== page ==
What to Know About Puglia
At The Slow Road we pride ourselves on getting in deep and up close. If knowledge of a region is power, access is authenticity—and we’ve spent decades forging the relationships that grant us both. But the road, like so many of life’s great pleasures, is better shared. So allow us to give you a head start for getting in deep by sharing some of the insight we’ve gleaned about our favourite places. As for the other half of the immersion equation—getting up close—well, it should go without saying that we highly recommend it.
Puglia: An Introduction
During its early history, Puglia, in Italy’s southeast (if Italy is a boot, Puglia is the heel) was highly sought-after. It has changed hands many times, having belonged to the Greeks, Romans, Venetians, Normans and Spanish, among others, many of whom left hallmarks that continue to influence the region today. Today Puglia produces more olive oil and wine than any other region in the country. With its golden wheat, citrus trees and abundance of fresh seafood, you’d be hard-pressed to find another region that offers such a range of gastronomic delicacies. And since it’s relatively undeveloped, Puglia is also the perfect place to bike.
The gastronomic pleasures of Puglia are among its greatest assets. Between the fresh groves of olive, almond and citrus, the vineyards, the wheat fields and the fruits of the sea, Puglia offers an abundance of healthy, fresh and—most importantly—delicious regional specialties. The absolute favourite pasta dish of the Pugliese is orecchiette—named for its shape, which translates into “small ear”— a homemade noodle that comes from the cucina povera tradition, which emphasized local ingredients harvested for nourishment and flavoured with regional herbs and spices. For more about Pugliese cuisine be sure to check out Cuisine 101: Puglia.
Orecchiette e cime di rape
Serves 4 Ingredients: 350 g of orecchiette (“baby ear” shaped pasta) 1 kg of small broccoli heads (or turnip tops) 3 anchovy filets extra-virgin olive oil salt, to taste Wash the broccoli heads and cut them into small pieces. Boil water, add broccoli and salt. Add the orecchiette halfway through cooking the broccoli. In the meantime, heat oil in a pan and fry the anchovies. Remove pasta from pot when it is al dente and sauté everything in the pan with the anchovies.
Good to Know: Tipping in Italy
Tipping is common in Italy and fairly similar to our own practice in North America. Of course, there are some exceptions. A few helpful guidelines to follow: Taxis: The usual tip is 10% of the fare. Porters: Give €1.50 to €3.00, or slightly more if you have several bags. Restaurants: A bit more complicated. A 15% service charge is added in most restaurants and is indicated on the bill by the term ‘servizio compreso.’ In this case, if the service was very good, or especially if you intend to return, leave a few extra euros. If the bill does not say ‘servizio compreso’ then you should leave about 10% of the total bill.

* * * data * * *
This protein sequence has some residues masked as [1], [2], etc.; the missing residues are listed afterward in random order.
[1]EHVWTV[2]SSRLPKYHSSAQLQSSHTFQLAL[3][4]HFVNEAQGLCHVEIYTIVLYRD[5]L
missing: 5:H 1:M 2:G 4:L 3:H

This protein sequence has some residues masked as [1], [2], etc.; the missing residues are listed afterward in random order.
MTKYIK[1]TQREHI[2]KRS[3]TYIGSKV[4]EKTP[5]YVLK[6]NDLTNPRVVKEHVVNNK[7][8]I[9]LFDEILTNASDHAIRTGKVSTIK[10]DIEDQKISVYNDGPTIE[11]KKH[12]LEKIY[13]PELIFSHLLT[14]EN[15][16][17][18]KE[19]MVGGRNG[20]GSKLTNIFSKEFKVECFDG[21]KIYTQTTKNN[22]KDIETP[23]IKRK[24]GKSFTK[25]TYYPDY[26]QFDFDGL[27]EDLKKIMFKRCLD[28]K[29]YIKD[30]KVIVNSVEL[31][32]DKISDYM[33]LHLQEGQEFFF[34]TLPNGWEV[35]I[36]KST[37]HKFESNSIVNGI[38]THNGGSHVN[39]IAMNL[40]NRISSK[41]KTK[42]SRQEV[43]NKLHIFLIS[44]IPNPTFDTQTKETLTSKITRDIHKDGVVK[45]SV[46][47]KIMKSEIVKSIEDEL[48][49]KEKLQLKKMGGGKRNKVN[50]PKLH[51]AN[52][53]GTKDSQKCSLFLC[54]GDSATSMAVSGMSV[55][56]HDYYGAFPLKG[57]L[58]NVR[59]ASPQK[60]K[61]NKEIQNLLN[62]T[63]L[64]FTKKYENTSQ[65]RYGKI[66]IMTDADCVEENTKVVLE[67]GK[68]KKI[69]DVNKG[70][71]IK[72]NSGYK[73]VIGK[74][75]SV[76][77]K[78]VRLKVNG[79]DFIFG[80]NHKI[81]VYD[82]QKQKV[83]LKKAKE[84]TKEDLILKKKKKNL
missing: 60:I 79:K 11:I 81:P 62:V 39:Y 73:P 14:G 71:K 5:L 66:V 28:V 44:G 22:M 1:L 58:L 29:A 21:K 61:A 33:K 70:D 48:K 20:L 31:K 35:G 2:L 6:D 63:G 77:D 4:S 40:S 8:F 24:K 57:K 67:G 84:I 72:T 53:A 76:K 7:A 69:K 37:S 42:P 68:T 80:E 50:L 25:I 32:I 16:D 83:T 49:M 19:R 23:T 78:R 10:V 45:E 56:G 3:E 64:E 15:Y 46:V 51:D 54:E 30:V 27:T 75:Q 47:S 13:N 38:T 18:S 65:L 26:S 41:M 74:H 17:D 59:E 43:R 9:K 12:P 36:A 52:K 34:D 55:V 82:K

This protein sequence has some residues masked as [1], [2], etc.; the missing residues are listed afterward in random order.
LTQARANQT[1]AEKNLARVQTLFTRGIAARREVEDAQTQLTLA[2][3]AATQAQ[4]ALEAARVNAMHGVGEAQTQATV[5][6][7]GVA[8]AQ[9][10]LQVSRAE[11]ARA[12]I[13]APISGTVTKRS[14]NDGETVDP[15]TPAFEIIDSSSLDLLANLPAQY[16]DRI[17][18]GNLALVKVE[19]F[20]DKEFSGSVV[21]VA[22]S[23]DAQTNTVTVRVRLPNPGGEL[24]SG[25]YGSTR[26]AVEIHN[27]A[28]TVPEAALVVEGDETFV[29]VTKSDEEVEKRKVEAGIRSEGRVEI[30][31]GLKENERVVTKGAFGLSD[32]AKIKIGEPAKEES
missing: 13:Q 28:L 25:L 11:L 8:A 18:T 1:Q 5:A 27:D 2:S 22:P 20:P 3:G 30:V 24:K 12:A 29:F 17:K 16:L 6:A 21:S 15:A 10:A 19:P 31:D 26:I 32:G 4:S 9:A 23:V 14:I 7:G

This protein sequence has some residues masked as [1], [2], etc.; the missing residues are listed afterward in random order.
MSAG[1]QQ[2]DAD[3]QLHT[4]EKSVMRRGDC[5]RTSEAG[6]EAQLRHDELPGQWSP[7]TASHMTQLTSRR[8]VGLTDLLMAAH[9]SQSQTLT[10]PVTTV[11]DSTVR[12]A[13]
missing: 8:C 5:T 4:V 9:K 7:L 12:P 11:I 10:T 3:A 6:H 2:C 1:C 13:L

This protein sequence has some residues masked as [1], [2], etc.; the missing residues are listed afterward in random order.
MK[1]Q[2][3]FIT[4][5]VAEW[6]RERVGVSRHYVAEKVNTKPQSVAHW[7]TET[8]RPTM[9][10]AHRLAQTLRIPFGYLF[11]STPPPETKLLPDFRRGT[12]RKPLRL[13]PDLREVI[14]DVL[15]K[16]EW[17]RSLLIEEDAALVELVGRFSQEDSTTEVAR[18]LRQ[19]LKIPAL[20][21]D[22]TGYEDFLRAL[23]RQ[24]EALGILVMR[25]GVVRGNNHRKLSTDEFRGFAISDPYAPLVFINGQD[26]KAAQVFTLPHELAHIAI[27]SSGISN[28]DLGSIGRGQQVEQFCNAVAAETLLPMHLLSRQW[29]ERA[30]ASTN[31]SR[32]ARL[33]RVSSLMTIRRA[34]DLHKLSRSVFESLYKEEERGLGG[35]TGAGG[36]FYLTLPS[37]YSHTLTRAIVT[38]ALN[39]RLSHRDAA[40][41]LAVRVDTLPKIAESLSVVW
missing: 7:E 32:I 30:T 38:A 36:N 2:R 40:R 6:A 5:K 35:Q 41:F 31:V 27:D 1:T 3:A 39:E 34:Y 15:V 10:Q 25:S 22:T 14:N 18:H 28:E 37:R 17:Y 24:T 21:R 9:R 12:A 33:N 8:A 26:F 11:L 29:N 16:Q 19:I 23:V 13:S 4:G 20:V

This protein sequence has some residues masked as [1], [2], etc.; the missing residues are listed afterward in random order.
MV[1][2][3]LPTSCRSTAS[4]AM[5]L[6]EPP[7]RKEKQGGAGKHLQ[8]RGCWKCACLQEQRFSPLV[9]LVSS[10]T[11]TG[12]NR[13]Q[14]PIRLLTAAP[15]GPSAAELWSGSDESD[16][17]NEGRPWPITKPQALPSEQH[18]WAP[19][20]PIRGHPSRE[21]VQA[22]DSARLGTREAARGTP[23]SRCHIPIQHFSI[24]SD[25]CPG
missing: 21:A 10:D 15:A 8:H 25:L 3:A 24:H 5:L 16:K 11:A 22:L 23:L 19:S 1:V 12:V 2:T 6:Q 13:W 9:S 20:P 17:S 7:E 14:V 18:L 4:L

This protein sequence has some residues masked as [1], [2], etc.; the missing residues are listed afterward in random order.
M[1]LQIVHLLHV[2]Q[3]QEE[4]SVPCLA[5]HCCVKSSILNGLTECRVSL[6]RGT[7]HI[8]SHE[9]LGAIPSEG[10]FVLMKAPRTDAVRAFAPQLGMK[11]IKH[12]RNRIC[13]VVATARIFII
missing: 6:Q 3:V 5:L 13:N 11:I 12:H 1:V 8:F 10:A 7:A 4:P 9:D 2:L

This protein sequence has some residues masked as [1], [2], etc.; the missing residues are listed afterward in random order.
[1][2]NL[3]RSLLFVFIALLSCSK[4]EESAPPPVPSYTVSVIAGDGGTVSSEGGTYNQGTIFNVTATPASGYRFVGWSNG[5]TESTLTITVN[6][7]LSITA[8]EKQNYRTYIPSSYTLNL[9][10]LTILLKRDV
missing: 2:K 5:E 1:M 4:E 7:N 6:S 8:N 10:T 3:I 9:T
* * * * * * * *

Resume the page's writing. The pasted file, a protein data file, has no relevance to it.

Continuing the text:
Very few people know that Puglia produces more wine than any other region in Italy. The reds tend to be dominated by Negroamaro, which is cut by Sangiovese and Malvasia Nero. The sweet grapes, such as Primitivo, Moscato and Aleatico, produce some delicious dessert wines; their natural sugars can send the alcohol content to 15% or even 17%. We’ve included a few of our favourite Pugliese vintners below. For more about the vines and wines of Puglia, be sure to check out Vines 101: Puglia.
A Few to Try:
Conti Zecca’s Nero is made of 70% Negroamaro and the rest is Cabernet Sauvignon, aged in barrique of French oak. The Primitivo di Manduria produced by the Felline winery also gets high marks. The Vallone winery makes the famous Graticciaia, a very potent wine, almost sweet, made of Negroamaro and Malvasia grapes. The Francesco Candido cantina produces three great wines: Cappello di Prete, Duca d’Aragona, and Immensum. One of the oldest wineries is the Leone de Castris, which makes the Salice Salentino Majana Riserva and Donna Lisa Riserva. Leone de Castris also makes one of Italy’s best rosés: the Five Roses.
We’ve partnered with Longitude Books, experts in travel literature, to prepare a comprehensive list of books, from novels to great guidebooks, that have really opened up the region to us. Find our Essential Reading List below, and check out the full list at Longitude Books. A Traveller’s History of Italy Valerio Lintner A brief history of Italy through the 1990s: wide-ranging, accessible and necessarily condensed. With a useful chronology and historical gazetteer, this book marches confidently through the centuries. The Italians Luigi Barzini The definitive portrait of the Italian people, a classic, scholarly essay on the Italian character. Though first published in 1964, it’s still worth reading for its insight, grace and wit.